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From an article by John Noble Wilford in the NY Times, we learn that artifacts suggest that 5,000-year-old farming cultures in Old Europe reached surprising levels of social and political sophistication.
Farmers brought wheat, barley, sheep and cattle north from Greece and Macedonia beginning about 6200 BC. They founded settlements that predated the ancient civilizations of Egypt, Greece and Rome.
Before the glory of those civilizations, people living in the Lower Danube valley and the Balkan foothills were ahead of their time in art, technology and long-distance trade.
They farmed and built sizable towns, a few with as many as 2000 dwellings.
They perfected large-scale copper smelting, the new technology of the age. An impressive array of exquisite headdresses and necklaces have been found in their graves. In one cemetery appeared the earliest major assemblage of gold artifacts to be found anywhere in the world.
The pottery, with its striking designs, speaks of the refinement of the culture’s visual language.
Until recent discoveries, the most intriguing artifacts were the ubiquitous terracotta “goddess” figures, which were originally interpreted as evidence of the spiritual and political power of women in society.
But new research has brodened understanding of this long over-looked culture, say archaeologists and historians. At last, these cultures seem to have approached the threshold of “civilization” status.
Writing had not yet been invented, so no one knows what the people called themselves; scholars are calling the people and the region “Old Europe.”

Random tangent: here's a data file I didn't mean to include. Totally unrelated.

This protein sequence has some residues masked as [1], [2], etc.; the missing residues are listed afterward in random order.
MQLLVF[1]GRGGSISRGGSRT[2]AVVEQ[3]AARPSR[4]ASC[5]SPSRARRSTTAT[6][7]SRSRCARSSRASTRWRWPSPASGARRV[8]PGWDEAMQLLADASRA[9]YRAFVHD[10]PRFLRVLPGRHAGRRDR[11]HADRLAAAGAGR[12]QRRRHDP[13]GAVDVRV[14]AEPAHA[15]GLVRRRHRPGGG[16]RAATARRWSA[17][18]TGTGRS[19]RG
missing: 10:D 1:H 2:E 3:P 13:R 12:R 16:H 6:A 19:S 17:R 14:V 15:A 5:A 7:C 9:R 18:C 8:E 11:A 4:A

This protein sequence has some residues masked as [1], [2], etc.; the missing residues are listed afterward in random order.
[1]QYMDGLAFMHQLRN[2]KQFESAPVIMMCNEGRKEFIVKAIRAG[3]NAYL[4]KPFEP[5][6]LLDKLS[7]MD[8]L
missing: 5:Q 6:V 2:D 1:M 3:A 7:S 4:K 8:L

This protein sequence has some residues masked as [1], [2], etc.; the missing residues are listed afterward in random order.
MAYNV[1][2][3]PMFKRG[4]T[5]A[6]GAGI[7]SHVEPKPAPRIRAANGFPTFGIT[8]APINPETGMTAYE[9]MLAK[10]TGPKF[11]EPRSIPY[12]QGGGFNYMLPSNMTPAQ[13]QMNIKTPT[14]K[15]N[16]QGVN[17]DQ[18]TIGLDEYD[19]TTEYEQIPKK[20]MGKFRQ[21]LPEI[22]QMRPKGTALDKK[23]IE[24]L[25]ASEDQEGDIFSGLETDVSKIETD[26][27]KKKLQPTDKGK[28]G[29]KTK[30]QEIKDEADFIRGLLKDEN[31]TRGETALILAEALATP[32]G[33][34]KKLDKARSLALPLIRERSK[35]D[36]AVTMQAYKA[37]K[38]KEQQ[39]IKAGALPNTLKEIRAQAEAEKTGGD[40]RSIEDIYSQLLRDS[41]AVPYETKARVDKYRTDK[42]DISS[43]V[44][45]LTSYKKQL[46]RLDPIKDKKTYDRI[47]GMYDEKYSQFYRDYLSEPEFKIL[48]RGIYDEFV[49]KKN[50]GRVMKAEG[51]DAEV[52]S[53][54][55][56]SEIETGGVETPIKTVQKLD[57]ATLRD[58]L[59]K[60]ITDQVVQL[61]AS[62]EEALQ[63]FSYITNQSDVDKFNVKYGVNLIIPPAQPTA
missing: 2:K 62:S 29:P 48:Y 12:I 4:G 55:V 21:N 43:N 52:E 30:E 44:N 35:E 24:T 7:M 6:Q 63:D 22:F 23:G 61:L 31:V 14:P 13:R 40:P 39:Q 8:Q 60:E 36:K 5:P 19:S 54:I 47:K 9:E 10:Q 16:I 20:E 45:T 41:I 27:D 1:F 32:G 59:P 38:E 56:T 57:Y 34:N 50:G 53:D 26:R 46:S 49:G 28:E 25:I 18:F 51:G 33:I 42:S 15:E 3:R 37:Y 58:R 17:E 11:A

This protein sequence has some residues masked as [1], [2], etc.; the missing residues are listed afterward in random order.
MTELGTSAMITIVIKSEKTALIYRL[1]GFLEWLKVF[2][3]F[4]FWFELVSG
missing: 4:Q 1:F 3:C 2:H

Exhibit at NYU Until April 25, 2010
“The Lost World of Old Europe: the Danube Valley, 5000-3500 BC,” is rescuing this little known culture from obscurity. It opened in November at the Institute for the Study of the Ancient World at New York University.
More than 250 artifacts from museums in Bulgaria, Moldova and Romania are on display for the first time in the United States.
Says David W Anthony, the exhibition’s guest curator, “Old Europe was among the most sophisticated and technologically advanced places in the world.” People were developing many of the technological and idealogical signs of civilization.
Dr Anthony is the author of “The Horse, the Wheel, and Language: How Bronze-Age Riders from the Eurasian Steppes Shaped the Modern World.”
Historians suggest that the arrival in southeastern Europe of people from the steppes may have contributed to the collapse of the Old Europe culture by 3500 BC.